He has a proven track record of delivering positive organisational change that results in enduring and successful outcomes for clients and staff. He has an impressive aptitude for identifying core issues and developing practical plans of action.
Paul Van Heeswijk - Consultant Child and Adolescent Psychotherapist

Patrick has been very helpful in assisting with the therapeutic model development for the service I lead. It has been a tough but very fulfilling journey. Being mentored by Patrick has definitely been of most importance for the achievement of positive results.
Rui Lopes - Director de Casa de Acolhimento Residencial, Lisbon Area, Portugal

 

References and Further Reading
Anglin, J. (2002) Pain, Normality, and the Struggle for Congruence: Reinterpreting Residential Care for Children and Youth, New York: The Haworth Press Inc.

Anglin, J. P. (2004) Creating “Well-Functioning” Residential Care and Defining Its Place in a System of Care, in, Child and Youth Care Forum, 33 (3), June 2004, Canada: Human Services Press, Inc.

Barton, S., Gonzalez, R. and Tomlinson, P. (2012) Therapeutic Residential Care for Children and Young People: An Attachment and Trauma-informed Model for Practice, London and Philadelphia: Jessica Kingsley Publishers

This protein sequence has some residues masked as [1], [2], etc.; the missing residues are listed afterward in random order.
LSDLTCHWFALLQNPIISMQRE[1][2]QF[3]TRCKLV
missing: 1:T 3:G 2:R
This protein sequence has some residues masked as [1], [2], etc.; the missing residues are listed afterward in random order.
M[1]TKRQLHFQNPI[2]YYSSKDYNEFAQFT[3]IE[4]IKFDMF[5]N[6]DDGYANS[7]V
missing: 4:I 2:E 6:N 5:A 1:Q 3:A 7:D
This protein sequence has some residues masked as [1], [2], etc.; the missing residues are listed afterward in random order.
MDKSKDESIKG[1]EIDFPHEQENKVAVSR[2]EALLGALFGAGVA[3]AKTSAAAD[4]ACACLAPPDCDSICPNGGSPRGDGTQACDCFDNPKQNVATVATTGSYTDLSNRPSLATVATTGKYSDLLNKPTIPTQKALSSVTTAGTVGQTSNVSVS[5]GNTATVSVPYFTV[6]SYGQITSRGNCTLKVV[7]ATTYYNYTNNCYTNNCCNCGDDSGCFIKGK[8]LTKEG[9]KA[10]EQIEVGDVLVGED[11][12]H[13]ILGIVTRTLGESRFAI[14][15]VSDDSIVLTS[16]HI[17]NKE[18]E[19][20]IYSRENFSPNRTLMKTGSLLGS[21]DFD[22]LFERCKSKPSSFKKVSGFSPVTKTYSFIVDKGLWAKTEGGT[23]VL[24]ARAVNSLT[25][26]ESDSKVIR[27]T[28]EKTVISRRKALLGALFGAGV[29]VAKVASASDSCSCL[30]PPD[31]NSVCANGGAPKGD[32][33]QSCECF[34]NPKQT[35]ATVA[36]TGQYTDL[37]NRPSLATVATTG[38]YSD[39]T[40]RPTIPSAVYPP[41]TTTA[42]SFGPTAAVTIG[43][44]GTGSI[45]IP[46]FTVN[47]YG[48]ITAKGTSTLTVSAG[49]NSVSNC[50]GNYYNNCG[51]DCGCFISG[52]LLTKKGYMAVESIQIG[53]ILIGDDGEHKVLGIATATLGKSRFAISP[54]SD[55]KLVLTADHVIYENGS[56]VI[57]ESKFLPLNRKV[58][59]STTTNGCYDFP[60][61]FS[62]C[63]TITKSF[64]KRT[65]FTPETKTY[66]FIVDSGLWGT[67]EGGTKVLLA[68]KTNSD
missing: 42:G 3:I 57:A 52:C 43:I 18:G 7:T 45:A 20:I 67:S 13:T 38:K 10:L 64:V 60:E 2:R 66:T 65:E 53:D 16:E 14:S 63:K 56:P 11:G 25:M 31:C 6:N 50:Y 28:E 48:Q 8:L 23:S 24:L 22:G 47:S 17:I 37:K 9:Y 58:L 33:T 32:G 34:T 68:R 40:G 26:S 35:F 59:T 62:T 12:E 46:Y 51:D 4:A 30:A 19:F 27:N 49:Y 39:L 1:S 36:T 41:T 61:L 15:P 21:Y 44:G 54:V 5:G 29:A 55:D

Billett, S. (2005) Constituting the Workplace Curriculum, in, Journal of Curriculum Studies, 37(3)

Dewey, J. (1933) How we think, Boston, D. C.: Heath & Co

Kezelman, C. and Stavropoulos, P. (2012) The Last Frontier: Practice Guidelines for Treatment of Complex Trauma and Trauma Informed Care and Service Delivery, Australia: Adults Surviving Child Abuse (ASCA)

McNamara, P.M. (2015) A New Era in the Development of Therapeutic Child Care in the State of Victoria, in, Whittaker, J.K., del Valle, J.F. and Holmes, L. (2015) Therapeutic Residential Care for Children and Youth: Developing Evidence-Based International Practice, London and Philadelphia: Jessica Kingsley Publishers

Siegel, D.J. (2006) Series Editor’s Foreword, in, Ogden, P., Minton, K. and Pain, C. Trauma and the Body, New York: Norton

Steckley, L. (2013) Book Review, in, The British Journal of Social Work, February 2013

Tomlinson, P. (2019) What a Therapeutic Model is and Why it is Important to Have One 
https://www.patricktomlinson.com/what-a-therapeutic-model-is-and-why-it-is-important-to-have-one-patrick-tomlinson-2019/17

Tomlinson, P. (2008) Assessing the Needs of Traumatized Children to Improve Outcomes, in, Journal of Social Work Practice, Vol. 22, No. 3, pp. 359–374
https://www.patricktomlinson.com/assessing-the-needs-of-traumatized-children-to-improve-outcomes-patrick-tomlinson-2007/55